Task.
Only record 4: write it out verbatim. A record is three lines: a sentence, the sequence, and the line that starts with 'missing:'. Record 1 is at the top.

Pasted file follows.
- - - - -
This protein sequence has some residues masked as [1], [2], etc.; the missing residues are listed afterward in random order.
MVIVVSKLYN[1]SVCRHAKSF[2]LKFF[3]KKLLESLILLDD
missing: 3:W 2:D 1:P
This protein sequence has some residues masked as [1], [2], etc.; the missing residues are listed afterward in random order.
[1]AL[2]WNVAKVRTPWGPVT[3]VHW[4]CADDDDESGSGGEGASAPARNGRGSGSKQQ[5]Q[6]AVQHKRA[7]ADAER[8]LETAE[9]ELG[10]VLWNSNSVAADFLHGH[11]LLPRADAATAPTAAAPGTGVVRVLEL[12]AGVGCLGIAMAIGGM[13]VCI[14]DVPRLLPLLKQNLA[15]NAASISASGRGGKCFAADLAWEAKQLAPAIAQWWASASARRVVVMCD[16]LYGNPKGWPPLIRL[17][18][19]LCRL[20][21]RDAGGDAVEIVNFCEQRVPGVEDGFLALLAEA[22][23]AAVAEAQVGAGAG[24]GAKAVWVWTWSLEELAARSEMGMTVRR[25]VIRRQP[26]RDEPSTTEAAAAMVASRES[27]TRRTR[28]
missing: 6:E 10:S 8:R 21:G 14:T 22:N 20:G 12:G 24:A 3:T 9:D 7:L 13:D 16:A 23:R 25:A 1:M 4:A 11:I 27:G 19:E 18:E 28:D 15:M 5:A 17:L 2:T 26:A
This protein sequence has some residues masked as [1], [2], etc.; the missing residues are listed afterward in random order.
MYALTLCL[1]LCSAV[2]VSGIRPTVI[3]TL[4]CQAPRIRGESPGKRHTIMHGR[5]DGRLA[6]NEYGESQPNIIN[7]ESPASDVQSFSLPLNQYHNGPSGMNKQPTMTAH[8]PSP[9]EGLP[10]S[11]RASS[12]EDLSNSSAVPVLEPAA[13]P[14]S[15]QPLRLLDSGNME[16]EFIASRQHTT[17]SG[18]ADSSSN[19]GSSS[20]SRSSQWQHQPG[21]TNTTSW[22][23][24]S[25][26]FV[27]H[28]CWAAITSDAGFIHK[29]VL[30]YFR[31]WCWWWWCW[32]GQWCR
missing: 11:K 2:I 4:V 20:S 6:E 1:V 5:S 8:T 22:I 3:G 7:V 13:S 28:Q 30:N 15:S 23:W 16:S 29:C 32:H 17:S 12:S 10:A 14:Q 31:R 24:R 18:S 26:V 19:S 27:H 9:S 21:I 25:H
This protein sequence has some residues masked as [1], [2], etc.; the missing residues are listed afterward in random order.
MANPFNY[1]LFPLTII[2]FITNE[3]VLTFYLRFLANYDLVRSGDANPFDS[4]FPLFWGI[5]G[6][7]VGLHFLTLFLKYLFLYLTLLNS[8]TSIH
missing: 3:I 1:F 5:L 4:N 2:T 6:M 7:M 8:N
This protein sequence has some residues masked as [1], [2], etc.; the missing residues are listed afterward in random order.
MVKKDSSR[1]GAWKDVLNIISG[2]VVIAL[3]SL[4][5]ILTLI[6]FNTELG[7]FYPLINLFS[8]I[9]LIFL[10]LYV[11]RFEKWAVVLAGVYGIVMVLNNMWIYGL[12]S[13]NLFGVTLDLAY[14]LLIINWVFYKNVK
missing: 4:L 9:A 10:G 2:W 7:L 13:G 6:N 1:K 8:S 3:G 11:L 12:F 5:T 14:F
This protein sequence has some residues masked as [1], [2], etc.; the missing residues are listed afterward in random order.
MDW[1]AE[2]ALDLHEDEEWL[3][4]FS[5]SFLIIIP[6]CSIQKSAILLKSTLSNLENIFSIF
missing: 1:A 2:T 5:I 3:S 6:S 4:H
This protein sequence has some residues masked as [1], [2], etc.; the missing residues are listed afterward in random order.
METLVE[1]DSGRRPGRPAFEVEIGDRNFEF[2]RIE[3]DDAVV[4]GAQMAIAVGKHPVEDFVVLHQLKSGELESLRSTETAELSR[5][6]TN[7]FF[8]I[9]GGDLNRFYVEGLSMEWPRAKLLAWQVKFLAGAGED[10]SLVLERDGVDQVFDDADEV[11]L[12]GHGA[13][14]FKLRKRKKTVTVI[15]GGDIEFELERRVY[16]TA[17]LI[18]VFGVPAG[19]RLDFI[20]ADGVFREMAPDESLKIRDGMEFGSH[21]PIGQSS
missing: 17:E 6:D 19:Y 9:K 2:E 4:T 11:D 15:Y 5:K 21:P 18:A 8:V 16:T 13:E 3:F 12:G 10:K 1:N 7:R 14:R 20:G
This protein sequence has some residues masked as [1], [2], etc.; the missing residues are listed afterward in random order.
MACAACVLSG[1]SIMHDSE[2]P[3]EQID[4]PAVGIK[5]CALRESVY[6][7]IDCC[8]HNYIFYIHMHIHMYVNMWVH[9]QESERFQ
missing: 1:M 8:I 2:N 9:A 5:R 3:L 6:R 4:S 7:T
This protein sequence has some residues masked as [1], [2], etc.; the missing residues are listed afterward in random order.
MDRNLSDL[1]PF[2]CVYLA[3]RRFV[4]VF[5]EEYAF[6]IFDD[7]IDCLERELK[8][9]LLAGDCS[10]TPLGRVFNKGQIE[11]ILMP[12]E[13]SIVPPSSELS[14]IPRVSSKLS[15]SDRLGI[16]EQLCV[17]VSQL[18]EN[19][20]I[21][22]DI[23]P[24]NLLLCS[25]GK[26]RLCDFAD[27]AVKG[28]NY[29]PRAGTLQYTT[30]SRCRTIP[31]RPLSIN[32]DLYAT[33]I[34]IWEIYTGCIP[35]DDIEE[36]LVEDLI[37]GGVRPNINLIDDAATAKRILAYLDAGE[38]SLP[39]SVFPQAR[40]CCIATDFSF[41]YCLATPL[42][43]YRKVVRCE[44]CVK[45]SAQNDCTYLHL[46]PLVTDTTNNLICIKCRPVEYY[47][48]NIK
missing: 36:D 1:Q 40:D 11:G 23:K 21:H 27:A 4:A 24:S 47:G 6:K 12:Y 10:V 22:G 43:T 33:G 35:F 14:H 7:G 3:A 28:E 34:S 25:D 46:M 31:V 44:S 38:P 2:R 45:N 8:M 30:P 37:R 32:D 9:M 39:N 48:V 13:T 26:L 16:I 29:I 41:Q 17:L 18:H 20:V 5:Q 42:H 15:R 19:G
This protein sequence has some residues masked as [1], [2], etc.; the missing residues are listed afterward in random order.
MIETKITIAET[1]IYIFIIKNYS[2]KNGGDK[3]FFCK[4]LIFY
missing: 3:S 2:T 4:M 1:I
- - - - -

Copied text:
This protein sequence has some residues masked as [1], [2], etc.; the missing residues are listed afterward in random order.
MANPFNY[1]LFPLTII[2]FITNE[3]VLTFYLRFLANYDLVRSGDANPFDS[4]FPLFWGI[5]G[6][7]VGLHFLTLFLKYLFLYLTLLNS[8]TSIH
missing: 3:I 1:F 5:L 4:N 2:T 6:M 7:M 8:N